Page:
Ariadne

Attic Red-Figure Lekythos
Period: Attributed to the Achilles Painter, circa 450 BC
Culture: Greek, Attic
Material: Terracotta
Dimensions: 38.4 cm H
 
Attic Red-Figure Lekythos
Attic Red-Figure Lekythos
Additional Views
Attic Red-Figure Lekythos
Attic Red-Figure Lekythos
Inquire about this piece

This elegant, long and slender-bodied vessel with a tall neck and thick-rimmed mouth is known as a lekythos; it functioned in the ancient Greek world as a container for oil. Particularly during the height of Greek vase painting, in the fifth century BC, the narrow field for figurative decor on these slender vessels presented a compositional challenge and opportunity for some of the most accomplished vase painters in Athens. It was the perfect canvas for the simple yet sophisticated two-figure compositions so characteristic of the celebrated artist known today as the Achilles Painter.


The Achilles Painter flourished chiefly in the mid fifth century BC, when he excelled especially in the red-figure and white-ground techniques, both of which emphasized his exceptional draughtsmanship. The Achilles Painter was the most famous student of the renowned Berlin Painter, and his penchant for refined minimalism derived from his master.


The present example showcases the Achilles Painter’s fondness for scenes composed of two female figures, which are found most often in his white-ground lekythoi. These scenes have been categorized by scholars as ‘a mistress and her maid’, and have variously been considered to represent wedding preparations, funerary rites, or simply occurrences of everyday life. Perhaps these subjects related to the uses and functions of lekythoi amongst women and their toilette. Here, the two women stand on either side of a kalathos, or basket, and gesture toward each other. The figure to the left holds a distaff, an implement used for spinning wool. Therefore, one can surmise that wool is being collected in the basket between them.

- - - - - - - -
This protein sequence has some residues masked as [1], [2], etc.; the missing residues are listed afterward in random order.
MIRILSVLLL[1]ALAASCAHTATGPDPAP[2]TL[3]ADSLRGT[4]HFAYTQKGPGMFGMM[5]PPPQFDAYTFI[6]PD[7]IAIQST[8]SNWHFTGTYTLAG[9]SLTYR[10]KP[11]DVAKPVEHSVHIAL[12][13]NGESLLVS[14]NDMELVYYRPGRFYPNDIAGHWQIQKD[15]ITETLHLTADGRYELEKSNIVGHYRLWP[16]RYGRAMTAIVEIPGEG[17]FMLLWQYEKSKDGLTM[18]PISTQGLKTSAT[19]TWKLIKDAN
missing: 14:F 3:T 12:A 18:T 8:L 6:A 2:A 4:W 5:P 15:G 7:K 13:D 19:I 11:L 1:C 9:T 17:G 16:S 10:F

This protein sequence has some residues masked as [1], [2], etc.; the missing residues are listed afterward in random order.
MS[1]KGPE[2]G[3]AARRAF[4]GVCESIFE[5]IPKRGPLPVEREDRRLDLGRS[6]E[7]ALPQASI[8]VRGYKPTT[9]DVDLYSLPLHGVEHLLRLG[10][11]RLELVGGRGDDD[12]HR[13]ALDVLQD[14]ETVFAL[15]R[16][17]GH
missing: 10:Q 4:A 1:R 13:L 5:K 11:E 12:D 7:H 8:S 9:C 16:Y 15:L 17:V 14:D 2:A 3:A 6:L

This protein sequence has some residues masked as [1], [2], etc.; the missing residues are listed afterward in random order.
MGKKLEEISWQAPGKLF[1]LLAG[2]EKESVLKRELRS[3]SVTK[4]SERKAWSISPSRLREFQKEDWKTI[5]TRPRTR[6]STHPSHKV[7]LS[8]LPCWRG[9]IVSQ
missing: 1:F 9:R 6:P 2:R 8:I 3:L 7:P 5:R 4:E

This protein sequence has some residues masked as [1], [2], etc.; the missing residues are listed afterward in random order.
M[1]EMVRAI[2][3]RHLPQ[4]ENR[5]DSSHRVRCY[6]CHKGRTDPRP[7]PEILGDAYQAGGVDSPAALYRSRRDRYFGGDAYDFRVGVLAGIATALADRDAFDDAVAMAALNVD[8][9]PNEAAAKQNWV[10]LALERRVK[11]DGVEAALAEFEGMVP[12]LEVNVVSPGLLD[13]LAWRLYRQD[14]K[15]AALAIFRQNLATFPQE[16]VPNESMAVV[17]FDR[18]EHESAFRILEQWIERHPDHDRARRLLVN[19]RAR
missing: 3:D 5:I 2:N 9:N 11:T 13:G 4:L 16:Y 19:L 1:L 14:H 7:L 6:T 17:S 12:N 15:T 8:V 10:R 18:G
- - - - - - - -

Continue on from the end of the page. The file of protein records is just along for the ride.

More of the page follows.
The scene is bordered above by bands of stopt meander that face alternately left and right and are divided by saltire squares – a pattern known as ULFA, for ‘upper, lower, facing alternately’. This scheme was a tradition that originated from the workshop of the Berlin Painter and was favoured by many of his pupils. A band with a simple Greek key pattern borders below. Graceful palmettes and scrolling tendrils encompass the concave shoulders, with tongues at the base of the neck.


Exemplifying the great achievements of the Achilles Painter in the most prolific middle phase of his career, this lekythos ties together his grandiose artistic pursuits, by employing in the red-figured technique a subject normally reserved for his white-ground compositions.  The true epitome of the Classical vase painter, the Achilles Painter has taken the highly esteemed tradition of his great teacher with the utmost delicate skill, and has molded it with a commonplace subject-matter on to a utilitarian vessel, bringing magnificence into the everyday. 

Provenance

Private Collection, New York, acquired 1988 or prior.